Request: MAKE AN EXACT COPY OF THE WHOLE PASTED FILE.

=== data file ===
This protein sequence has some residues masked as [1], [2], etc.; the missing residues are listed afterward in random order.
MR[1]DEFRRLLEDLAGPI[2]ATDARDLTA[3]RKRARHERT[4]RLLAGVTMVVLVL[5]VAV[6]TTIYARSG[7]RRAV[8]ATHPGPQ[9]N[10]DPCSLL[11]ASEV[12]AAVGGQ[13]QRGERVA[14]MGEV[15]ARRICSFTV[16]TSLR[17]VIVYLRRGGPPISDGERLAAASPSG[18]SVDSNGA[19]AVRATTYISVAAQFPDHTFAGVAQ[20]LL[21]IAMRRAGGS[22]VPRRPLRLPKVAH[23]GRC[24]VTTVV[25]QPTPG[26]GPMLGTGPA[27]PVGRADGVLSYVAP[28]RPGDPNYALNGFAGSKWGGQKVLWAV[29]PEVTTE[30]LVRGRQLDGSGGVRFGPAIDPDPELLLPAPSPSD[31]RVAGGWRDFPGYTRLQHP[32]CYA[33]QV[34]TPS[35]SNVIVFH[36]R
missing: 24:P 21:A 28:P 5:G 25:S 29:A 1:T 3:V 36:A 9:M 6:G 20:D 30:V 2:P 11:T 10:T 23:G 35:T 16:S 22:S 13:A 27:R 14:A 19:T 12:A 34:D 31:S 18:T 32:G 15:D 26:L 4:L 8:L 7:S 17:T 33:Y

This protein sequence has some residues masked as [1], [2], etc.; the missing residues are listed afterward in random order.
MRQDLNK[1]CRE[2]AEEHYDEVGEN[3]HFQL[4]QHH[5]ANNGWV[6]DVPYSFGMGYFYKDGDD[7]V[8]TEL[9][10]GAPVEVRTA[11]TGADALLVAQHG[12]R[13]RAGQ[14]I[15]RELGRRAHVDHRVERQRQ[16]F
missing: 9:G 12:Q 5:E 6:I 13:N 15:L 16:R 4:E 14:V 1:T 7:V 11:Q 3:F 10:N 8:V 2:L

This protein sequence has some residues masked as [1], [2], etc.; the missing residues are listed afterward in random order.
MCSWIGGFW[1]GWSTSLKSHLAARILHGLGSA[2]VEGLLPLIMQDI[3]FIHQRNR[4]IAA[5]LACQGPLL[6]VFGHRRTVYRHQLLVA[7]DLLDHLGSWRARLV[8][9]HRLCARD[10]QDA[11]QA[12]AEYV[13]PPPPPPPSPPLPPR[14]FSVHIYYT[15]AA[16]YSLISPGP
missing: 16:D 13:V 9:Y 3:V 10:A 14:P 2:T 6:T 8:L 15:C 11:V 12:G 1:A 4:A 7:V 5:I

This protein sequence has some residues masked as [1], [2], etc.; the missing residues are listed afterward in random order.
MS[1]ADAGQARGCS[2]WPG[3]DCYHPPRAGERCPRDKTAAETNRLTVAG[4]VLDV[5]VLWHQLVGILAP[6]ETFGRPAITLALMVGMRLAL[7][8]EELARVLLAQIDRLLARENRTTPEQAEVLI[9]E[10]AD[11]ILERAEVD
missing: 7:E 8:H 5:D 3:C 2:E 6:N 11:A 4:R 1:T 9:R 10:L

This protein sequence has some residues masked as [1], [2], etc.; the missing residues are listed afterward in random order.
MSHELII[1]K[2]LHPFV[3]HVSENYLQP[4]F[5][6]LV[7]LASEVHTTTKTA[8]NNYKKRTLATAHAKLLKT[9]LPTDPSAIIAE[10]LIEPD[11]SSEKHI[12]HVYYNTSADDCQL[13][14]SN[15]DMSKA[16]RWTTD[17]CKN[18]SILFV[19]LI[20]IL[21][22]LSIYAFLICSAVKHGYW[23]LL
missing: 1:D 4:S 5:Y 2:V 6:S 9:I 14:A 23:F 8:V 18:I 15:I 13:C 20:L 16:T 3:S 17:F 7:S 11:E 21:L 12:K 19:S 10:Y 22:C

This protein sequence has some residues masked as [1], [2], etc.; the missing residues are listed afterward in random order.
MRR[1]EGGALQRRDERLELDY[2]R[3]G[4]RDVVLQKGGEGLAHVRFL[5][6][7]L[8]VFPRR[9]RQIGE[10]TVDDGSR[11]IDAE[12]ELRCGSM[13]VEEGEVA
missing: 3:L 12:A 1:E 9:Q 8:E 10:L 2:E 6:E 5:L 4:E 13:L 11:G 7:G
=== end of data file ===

This protein sequence has some residues masked as [1], [2], etc.; the missing residues are listed afterward in random order.
MR[1]DEFRRLLEDLAGPI[2]ATDARDLTA[3]RKRARHERT[4]RLLAGVTMVVLVL[5]VAV[6]TTIYARSG[7]RRAV[8]ATHPGPQ[9]N[10]DPCSLL[11]ASEV[12]AAVGGQ[13]QRGERVA[14]MGEV[15]ARRICSFTV[16]TSLR[17]VIVYLRRGGPPISDGERLAAASPSG[18]SVDSNGA[19]AVRATTYISVAAQFPDHTFAGVAQ[20]LL[21]IAMRRAGGS[22]VPRRPLRLPKVAH[23]GRC[24]VTTVV[25]QPTPG[26]GPMLGTGPA[27]PVGRADGVLSYVAP[28]RPGDPNYALNGFAGSKWGGQKVLWAV[29]PEVTTE[30]LVRGRQLDGSGGVRFGPAIDPDPELLLPAPSPSD[31]RVAGGWRDFPGYTRLQHP[32]CYA[33]QV[34]TPS[35]SNVIVFH[36]R
missing: 24:P 21:A 28:P 5:G 25:S 29:A 1:T 3:V 36:A 9:M 6:G 20:D 30:V 2:P 11:T 10:T 23:G 35:T 16:S 22:S 13:A 27:R 14:A 19:T 12:A 34:D 31:S 18:T 32:G 15:D 26:L 4:L 8:L 7:S 17:T 33:Y

This protein sequence has some residues masked as [1], [2], etc.; the missing residues are listed afterward in random order.
MRQDLNK[1]CRE[2]AEEHYDEVGEN[3]HFQL[4]QHH[5]ANNGWV[6]DVPYSFGMGYFYKDGDD[7]V[8]TEL[9][10]GAPVEVRTA[11]TGADALLVAQHG[12]R[13]RAGQ[14]I[15]RELGRRAHVDHRVERQRQ[16]F
missing: 9:G 12:Q 5:E 6:I 13:N 15:L 16:R 4:E 14:V 1:T 7:V 11:Q 3:F 10:N 8:V 2:L

This protein sequence has some residues masked as [1], [2], etc.; the missing residues are listed afterward in random order.
MCSWIGGFW[1]GWSTSLKSHLAARILHGLGSA[2]VEGLLPLIMQDI[3]FIHQRNR[4]IAA[5]LACQGPLL[6]VFGHRRTVYRHQLLVA[7]DLLDHLGSWRARLV[8][9]HRLCARD[10]QDA[11]QA[12]AEYV[13]PPPPPPPSPPLPPR[14]FSVHIYYT[15]AA[16]YSLISPGP
missing: 16:D 13:V 9:Y 3:V 10:A 14:P 2:T 6:T 8:L 15:C 11:V 12:G 1:A 4:A 7:V 5:I

This protein sequence has some residues masked as [1], [2], etc.; the missing residues are listed afterward in random order.
MS[1]ADAGQARGCS[2]WPG[3]DCYHPPRAGERCPRDKTAAETNRLTVAG[4]VLDV[5]VLWHQLVGILAP[6]ETFGRPAITLALMVGMRLAL[7][8]EELARVLLAQIDRLLARENRTTPEQAEVLI[9]E[10]AD[11]ILERAEVD
missing: 7:E 8:H 5:D 3:C 2:E 6:N 11:A 4:R 1:T 9:R 10:L

This protein sequence has some residues masked as [1], [2], etc.; the missing residues are listed afterward in random order.
MSHELII[1]K[2]LHPFV[3]HVSENYLQP[4]F[5][6]LV[7]LASEVHTTTKTA[8]NNYKKRTLATAHAKLLKT[9]LPTDPSAIIAE[10]LIEPD[11]SSEKHI[12]HVYYNTSADDCQL[13][14]SN[15]DMSKA[16]RWTTD[17]CKN[18]SILFV[19]LI[20]IL[21][22]LSIYAFLICSAVKHGYW[23]LL
missing: 1:D 4:S 5:Y 2:V 6:S 9:I 14:A 23:F 8:V 18:I 15:I 13:C 20:L 16:T 3:S 17:F 7:S 11:E 21:L 12:K 19:S 10:Y 22:C

This protein sequence has some residues masked as [1], [2], etc.; the missing residues are listed afterward in random order.
MRR[1]EGGALQRRDERLELDY[2]R[3]G[4]RDVVLQKGGEGLAHVRFL[5][6][7]L[8]VFPRR[9]RQIGE[10]TVDDGSR[11]IDAE[12]ELRCGSM[13]VEEGEVA
missing: 3:L 12:A 1:E 9:Q 8:E 10:L 2:E 6:E 5:L 4:E 13:L 11:G 7:G